KV: The issue is not about adjourned hearings, but the fact that the SBU keeps extending the investigation all the time, citing the need to conduct some kind of expert analysis in addition to the one that is already filed in the case. That is why I have been in jail for seven months now. The charges are absurd, the evidence does not include any text that was written by me, but the SBU is acting upon a political order issued by the Ukrainian authorities, which is to keep me in prison while the authorities try to net some political dividends from my arrest. It has nothing to do with justice. They just want me in prison.

EB: Have any international bodies supporting journalists, or any international human rights organizations, been in contact with you about your imprisonment?

KV: Yes, the UN Monitoring Mission in Ukraine and the Red Cross office in Ukraine visited me. Representatives of the OSCE [Organization for Security and Co-operation in Europe] mission regularly attend my court hearings in order to stay up to date on my case. Several international journalism organizations — such as the European Federation of Journalists (EFJ), the OSCE Representative on Freedom of the Media, the Press Club Brussels Europe — my colleagues from Russia, and many friends spoke in my support, and I thank everyone so much! I am counting, primarily, on moral support and the ability to get as much information out about my actual case as possible, as opposed to what is published in the Ukrainian media at the behest of the SBU.

EB: Do you have any message you’d like to convey about this entire ordeal?

KV: My main takeaway from the past six months is huge disappointment in the level of political power in Ukraine and the state of its judicial system. Despite declarations about Ukraine’s “European choice,” the courts are still dependent on political authorities, and the special service is used to carry out political schemes and to fight inconvenient points of view and dissent, rather than to protect national security.

Kirill Vyshinsky
December 26, 2018, Kherson Detention Center
See also:

Vladimir Rodzianko On Journalist Kirill Vyshinsky, Detained in Ukraine

Media Ignores the Plight of Kirill Vyshinsky: A Russian Journalist Imprisoned Without Trial in Ukraine

Saudi Crackdown: Mother of 4 Detained from Shia Town since Two Weeks So Far

By Zeinab Daher

While the entire world decries Saudi Arabia’s notorious human rights record, the tyrant kingdom doesn’t make any effort to prove the opposite.

Two weeks ago, and still counting, the Saudi regime forces stormed the house of the Abdullah Abu Abdallah family in the town of Awamia, in the Shia-populated Qatif eastern province.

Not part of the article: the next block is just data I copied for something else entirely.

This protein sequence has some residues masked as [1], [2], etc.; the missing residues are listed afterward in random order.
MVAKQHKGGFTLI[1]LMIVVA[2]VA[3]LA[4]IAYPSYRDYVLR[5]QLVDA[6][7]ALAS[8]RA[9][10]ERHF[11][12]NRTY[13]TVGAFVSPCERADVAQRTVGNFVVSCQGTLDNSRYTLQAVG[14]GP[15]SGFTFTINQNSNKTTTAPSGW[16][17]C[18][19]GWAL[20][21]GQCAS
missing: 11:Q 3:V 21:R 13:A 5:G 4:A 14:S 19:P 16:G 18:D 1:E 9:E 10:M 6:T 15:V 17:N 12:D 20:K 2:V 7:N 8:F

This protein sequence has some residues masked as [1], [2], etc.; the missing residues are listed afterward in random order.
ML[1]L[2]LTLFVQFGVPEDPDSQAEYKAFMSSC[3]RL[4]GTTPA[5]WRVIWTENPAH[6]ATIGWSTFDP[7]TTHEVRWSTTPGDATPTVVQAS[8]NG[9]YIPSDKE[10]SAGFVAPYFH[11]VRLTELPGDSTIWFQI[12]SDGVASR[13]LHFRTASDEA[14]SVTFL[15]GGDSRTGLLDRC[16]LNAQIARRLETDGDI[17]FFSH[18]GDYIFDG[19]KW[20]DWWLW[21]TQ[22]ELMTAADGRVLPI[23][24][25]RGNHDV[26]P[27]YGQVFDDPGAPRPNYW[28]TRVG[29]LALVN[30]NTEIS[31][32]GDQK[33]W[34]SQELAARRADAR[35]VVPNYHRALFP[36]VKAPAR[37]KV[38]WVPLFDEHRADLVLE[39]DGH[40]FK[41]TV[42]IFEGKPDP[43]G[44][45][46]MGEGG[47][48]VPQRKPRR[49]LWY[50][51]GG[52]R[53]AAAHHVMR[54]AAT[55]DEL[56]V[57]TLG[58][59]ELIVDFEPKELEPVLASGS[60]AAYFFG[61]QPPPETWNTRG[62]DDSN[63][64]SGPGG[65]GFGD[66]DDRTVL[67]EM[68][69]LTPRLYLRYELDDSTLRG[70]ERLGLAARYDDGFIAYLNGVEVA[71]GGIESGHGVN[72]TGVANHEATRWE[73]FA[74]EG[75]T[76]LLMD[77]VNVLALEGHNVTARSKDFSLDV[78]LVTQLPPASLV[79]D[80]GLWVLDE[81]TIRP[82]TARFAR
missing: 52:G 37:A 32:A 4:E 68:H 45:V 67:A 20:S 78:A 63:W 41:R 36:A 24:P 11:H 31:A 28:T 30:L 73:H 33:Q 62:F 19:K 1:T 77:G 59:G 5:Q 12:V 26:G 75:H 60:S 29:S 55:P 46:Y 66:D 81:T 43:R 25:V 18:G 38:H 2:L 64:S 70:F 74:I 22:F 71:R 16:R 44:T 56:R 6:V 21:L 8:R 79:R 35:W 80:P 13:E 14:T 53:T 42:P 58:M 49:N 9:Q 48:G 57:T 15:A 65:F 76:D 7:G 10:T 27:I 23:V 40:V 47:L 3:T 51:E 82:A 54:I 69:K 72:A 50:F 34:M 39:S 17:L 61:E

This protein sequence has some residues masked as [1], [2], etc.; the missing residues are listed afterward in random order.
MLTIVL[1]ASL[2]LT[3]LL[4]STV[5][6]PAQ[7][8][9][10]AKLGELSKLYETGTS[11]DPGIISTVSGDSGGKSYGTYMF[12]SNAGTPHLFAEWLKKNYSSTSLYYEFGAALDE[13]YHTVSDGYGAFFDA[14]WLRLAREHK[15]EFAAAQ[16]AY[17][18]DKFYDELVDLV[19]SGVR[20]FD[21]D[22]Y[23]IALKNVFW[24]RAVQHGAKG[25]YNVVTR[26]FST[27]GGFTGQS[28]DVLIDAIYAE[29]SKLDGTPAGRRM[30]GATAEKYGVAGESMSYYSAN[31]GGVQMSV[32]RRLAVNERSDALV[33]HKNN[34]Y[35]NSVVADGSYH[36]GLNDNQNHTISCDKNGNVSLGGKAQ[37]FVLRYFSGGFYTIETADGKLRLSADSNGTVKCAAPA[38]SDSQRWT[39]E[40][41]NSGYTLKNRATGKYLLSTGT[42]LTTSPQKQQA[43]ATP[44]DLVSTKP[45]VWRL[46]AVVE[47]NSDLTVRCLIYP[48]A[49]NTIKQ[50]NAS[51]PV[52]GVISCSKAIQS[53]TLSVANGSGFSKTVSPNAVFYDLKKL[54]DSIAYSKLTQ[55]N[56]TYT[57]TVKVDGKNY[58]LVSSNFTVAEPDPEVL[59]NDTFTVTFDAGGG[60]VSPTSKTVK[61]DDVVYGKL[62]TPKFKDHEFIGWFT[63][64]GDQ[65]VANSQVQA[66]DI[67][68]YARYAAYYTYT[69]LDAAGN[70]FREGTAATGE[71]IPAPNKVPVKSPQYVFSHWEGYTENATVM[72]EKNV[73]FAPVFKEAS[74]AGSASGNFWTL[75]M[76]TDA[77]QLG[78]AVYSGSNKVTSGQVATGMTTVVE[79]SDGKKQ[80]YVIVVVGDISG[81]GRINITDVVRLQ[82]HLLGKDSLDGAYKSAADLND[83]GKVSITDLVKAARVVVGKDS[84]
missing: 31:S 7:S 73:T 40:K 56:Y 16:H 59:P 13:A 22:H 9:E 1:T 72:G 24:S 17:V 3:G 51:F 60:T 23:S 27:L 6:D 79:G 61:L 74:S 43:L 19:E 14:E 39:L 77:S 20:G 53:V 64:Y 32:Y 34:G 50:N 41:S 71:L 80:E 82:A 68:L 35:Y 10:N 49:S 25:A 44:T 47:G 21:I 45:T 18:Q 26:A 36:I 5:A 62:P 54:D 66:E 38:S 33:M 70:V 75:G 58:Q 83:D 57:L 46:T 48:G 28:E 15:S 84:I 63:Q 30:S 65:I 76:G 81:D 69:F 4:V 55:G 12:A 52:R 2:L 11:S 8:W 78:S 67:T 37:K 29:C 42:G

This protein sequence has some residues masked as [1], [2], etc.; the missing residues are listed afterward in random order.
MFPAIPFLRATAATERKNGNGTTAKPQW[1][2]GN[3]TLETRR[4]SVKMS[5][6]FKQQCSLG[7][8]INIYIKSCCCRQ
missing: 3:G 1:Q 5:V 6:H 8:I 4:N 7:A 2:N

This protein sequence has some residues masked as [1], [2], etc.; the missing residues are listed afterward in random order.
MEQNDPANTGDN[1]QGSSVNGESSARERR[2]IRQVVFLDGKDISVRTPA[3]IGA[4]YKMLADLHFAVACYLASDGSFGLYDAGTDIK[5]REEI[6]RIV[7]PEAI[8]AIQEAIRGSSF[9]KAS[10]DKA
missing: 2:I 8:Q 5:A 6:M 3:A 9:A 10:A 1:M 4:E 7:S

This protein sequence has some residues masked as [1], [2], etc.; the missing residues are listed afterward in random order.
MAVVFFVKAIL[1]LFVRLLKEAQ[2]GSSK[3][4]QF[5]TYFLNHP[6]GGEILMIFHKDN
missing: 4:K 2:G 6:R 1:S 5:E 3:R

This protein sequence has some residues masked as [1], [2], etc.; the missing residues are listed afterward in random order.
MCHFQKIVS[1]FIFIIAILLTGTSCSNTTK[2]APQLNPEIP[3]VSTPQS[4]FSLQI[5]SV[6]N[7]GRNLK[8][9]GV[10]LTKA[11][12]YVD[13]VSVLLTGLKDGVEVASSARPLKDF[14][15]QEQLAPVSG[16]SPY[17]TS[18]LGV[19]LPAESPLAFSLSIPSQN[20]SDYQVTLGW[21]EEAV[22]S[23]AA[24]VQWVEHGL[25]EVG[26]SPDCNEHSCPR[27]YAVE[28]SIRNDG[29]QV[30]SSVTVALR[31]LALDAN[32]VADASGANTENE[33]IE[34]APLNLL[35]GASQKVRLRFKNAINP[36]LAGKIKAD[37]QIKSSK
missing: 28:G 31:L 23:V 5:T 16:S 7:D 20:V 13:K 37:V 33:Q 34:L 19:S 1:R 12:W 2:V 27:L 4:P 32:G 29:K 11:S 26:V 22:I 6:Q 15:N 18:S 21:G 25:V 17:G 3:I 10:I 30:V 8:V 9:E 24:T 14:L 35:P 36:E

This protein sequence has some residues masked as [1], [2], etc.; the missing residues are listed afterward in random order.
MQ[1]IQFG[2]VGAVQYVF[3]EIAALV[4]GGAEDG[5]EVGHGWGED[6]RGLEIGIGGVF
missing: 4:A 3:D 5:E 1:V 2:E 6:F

Without any earlier notice, Saudi forces broke through the house on February 7, 2019, and detained Ms. Mariam Ali Al-Qaysoum after damaging everything inside the house. They insulted residents of the house and hit them with rifle heels, then directed the rifles to the heads of children and women there.

Meanwhile, nothing has been heard so far from Ms. Mariam since the moment she was detained without charge. She just called her family a couple of days after being held, informing them that he was at the jail of the Saudi Secret Police Agency in Dammam.

Mariam is a mother of three boys and a girl. She is the sister-in-law of detained Saudi activists Mohammaed, Salem and Abbas, as well as martyr Ali Abu Abdallah.

We’ve seen the west’s approach to Venezuela before – in Syria, Egypt, Afghanistan, need I go on?

Instead of pleading with those who will not support him, the self-proclaimed interim president of Venezuela might want to take a closer look at who his foreign friends are

By Robert Fisk

February 13, 2019 “Information Clearing House” –    The closest I ever came to Venezuela, many years ago, was a transit connection at Caracas airport. I noticed a lot of soldiers in red berets and a clutch of goons, and it reminded me, vaguely, of the Middle East.

Now, sitting in the rain squalls of the wintry Levant, I flick through my newspaper clippings of our recent local autocrats – Saddam, Assad, al-Sisi, Erdogan, Mohammed bin Salman (you can fill in the rest for yourself) – and I think of Nicolas Maduro.

The comparisons are by no means precise. Indeed, it’s not the nature of the “strongmen” I’m thinking about. It’s our reaction to all these chaps. And there are two obvious parallels: the way in which we sanction and isolate the hated dictator – or love him, as the case may be – and the manner in which we not only name the opposition as the rightful heir to the nation, but demand that democracy be delivered to the people whose torture and struggle for freedom we have suddenly discovered.

And before I forget it, there’s one other common thread in this story. If you suggest that those who want presidential change in Venezuela may be a little too hasty, and our support for – let us say – Juan Guaido might be a bit premature if we don’t want to start a civil war, this means you are “pro-Maduro”